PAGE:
In the 1952, the Ordnance Board arranged trials for a General-Purpose Machine Gun (GPMG) for the British Army. Among the weapons submitted was the Birmingham Small Arms-designed X16, which was derived from the BREN gun. It was re-chambered for 7.62mm NATO and had a belt-feed system rather than a magazine feed. It was a very neat and efficient conversion that worked well.

bsa x16
The X16 mounted on a tripod.

The feed shaft was rotated by the piston, which connected to the feed pawl. The feed pawl pulled the belt through the weapon. As the gas piston went forward, the feed pawl sprung over the belt and gripped the next round to be fed up. The belt stop was mounted on the top cover.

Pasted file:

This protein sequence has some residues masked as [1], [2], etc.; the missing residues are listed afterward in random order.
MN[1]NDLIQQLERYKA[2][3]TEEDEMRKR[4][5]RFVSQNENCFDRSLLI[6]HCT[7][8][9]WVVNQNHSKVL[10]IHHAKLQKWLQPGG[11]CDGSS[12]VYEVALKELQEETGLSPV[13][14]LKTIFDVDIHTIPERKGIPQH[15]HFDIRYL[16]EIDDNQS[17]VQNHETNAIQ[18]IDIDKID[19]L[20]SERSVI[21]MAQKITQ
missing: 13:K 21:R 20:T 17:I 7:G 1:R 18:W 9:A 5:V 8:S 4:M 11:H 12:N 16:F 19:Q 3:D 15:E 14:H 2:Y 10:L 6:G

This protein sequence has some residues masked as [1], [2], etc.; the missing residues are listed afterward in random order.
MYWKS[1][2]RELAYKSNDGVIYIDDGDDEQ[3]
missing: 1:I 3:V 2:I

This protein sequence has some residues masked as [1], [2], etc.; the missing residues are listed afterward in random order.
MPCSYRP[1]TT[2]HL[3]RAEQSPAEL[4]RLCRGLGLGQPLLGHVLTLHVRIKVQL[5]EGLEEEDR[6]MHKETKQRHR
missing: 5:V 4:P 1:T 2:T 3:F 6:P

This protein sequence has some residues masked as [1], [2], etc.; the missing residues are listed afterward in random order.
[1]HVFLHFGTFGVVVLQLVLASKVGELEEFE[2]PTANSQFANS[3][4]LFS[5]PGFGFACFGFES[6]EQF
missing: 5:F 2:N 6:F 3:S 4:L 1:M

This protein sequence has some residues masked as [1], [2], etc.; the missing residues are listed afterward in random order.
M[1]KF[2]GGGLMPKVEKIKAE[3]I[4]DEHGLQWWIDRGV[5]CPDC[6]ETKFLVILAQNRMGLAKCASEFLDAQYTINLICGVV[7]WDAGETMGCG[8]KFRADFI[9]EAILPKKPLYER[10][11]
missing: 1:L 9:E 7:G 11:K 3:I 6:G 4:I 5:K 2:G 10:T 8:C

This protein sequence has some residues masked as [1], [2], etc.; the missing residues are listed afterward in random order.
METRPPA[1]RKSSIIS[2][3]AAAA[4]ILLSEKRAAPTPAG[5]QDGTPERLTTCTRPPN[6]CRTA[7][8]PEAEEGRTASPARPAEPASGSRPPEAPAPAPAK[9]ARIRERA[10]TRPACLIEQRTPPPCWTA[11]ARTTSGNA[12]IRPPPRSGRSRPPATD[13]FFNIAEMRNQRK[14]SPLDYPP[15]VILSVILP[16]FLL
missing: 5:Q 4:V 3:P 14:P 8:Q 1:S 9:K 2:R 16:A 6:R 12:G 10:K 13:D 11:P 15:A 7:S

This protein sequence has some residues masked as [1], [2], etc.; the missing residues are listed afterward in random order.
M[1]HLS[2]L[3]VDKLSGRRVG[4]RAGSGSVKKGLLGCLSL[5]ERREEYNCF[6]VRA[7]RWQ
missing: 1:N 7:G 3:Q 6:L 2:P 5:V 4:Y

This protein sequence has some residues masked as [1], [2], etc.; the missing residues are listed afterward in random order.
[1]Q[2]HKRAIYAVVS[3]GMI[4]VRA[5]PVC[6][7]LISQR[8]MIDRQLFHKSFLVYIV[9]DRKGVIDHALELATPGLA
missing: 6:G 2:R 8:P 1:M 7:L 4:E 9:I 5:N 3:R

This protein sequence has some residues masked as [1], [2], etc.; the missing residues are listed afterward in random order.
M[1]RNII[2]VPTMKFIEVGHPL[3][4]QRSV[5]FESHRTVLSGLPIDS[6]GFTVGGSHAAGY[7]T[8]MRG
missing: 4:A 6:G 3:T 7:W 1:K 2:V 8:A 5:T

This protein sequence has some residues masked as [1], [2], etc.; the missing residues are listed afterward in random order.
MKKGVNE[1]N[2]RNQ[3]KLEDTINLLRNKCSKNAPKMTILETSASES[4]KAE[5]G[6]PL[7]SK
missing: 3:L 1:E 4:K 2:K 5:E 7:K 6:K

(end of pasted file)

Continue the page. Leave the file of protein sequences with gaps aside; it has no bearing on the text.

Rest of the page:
Detail of the X16's feed tray.

During the trials it performed excellently and was seriously considered for adoption. It lost out to the Belgian FN MAG, which was reportedly a better weapon, although it has been argued that the MAG won on political grounds.

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